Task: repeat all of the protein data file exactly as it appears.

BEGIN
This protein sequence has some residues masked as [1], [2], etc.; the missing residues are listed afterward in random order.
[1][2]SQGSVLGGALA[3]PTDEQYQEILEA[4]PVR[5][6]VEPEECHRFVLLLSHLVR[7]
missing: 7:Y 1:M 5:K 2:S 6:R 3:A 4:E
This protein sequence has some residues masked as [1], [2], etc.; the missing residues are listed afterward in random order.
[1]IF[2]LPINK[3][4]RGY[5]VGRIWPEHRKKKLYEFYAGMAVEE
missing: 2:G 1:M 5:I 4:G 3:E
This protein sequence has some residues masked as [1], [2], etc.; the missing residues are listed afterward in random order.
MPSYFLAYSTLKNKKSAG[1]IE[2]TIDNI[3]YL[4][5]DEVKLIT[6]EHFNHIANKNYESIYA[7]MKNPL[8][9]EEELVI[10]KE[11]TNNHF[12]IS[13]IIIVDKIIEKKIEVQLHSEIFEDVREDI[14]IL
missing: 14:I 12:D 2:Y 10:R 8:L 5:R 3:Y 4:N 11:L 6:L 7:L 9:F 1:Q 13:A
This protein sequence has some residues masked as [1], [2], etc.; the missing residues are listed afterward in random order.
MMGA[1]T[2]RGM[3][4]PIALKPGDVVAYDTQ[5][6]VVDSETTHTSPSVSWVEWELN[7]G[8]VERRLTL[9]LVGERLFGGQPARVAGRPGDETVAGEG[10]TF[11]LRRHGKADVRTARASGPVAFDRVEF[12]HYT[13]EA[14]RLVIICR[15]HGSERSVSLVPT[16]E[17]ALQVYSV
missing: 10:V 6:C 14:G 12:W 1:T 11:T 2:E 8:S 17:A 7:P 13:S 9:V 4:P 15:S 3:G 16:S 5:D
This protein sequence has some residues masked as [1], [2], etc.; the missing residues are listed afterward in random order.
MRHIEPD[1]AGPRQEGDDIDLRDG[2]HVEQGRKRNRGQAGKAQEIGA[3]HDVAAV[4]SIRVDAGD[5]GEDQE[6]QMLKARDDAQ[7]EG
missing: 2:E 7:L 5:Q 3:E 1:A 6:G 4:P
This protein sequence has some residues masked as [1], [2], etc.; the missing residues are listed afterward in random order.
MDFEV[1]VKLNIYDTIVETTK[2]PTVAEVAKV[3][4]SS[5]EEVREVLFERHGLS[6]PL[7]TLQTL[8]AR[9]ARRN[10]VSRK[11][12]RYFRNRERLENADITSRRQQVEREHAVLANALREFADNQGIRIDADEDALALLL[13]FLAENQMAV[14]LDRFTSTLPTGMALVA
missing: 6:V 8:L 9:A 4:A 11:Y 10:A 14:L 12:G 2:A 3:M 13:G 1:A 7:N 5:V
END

This protein sequence has some residues masked as [1], [2], etc.; the missing residues are listed afterward in random order.
[1][2]SQGSVLGGALA[3]PTDEQYQEILEA[4]PVR[5][6]VEPEECHRFVLLLSHLVR[7]
missing: 7:Y 1:M 5:K 2:S 6:R 3:A 4:E
This protein sequence has some residues masked as [1], [2], etc.; the missing residues are listed afterward in random order.
[1]IF[2]LPINK[3][4]RGY[5]VGRIWPEHRKKKLYEFYAGMAVEE
missing: 2:G 1:M 5:I 4:G 3:E
This protein sequence has some residues masked as [1], [2], etc.; the missing residues are listed afterward in random order.
MPSYFLAYSTLKNKKSAG[1]IE[2]TIDNI[3]YL[4][5]DEVKLIT[6]EHFNHIANKNYESIYA[7]MKNPL[8][9]EEELVI[10]KE[11]TNNHF[12]IS[13]IIIVDKIIEKKIEVQLHSEIFEDVREDI[14]IL
missing: 14:I 12:D 2:Y 10:R 8:L 5:R 3:Y 4:N 11:L 6:L 7:L 9:F 1:Q 13:A
This protein sequence has some residues masked as [1], [2], etc.; the missing residues are listed afterward in random order.
MMGA[1]T[2]RGM[3][4]PIALKPGDVVAYDTQ[5][6]VVDSETTHTSPSVSWVEWELN[7]G[8]VERRLTL[9]LVGERLFGGQPARVAGRPGDETVAGEG[10]TF[11]LRRHGKADVRTARASGPVAFDRVEF[12]HYT[13]EA[14]RLVIICR[15]HGSERSVSLVPT[16]E[17]ALQVYSV
missing: 10:V 6:C 14:G 12:W 1:T 11:T 2:E 8:S 17:A 7:P 13:S 9:V 4:P 15:S 3:G 16:S 5:D
This protein sequence has some residues masked as [1], [2], etc.; the missing residues are listed afterward in random order.
MRHIEPD[1]AGPRQEGDDIDLRDG[2]HVEQGRKRNRGQAGKAQEIGA[3]HDVAAV[4]SIRVDAGD[5]GEDQE[6]QMLKARDDAQ[7]EG
missing: 2:E 7:L 5:Q 3:E 1:A 6:G 4:P
This protein sequence has some residues masked as [1], [2], etc.; the missing residues are listed afterward in random order.
MDFEV[1]VKLNIYDTIVETTK[2]PTVAEVAKV[3][4]SS[5]EEVREVLFERHGLS[6]PL[7]TLQTL[8]AR[9]ARRN[10]VSRK[11][12]RYFRNRERLENADITSRRQQVEREHAVLANALREFADNQGIRIDADEDALALLL[13]FLAENQMAV[14]LDRFTSTLPTGMALVA
missing: 6:V 8:L 9:A 4:A 11:Y 10:A 14:L 12:G 2:A 3:M 13:G 1:A 7:N 5:V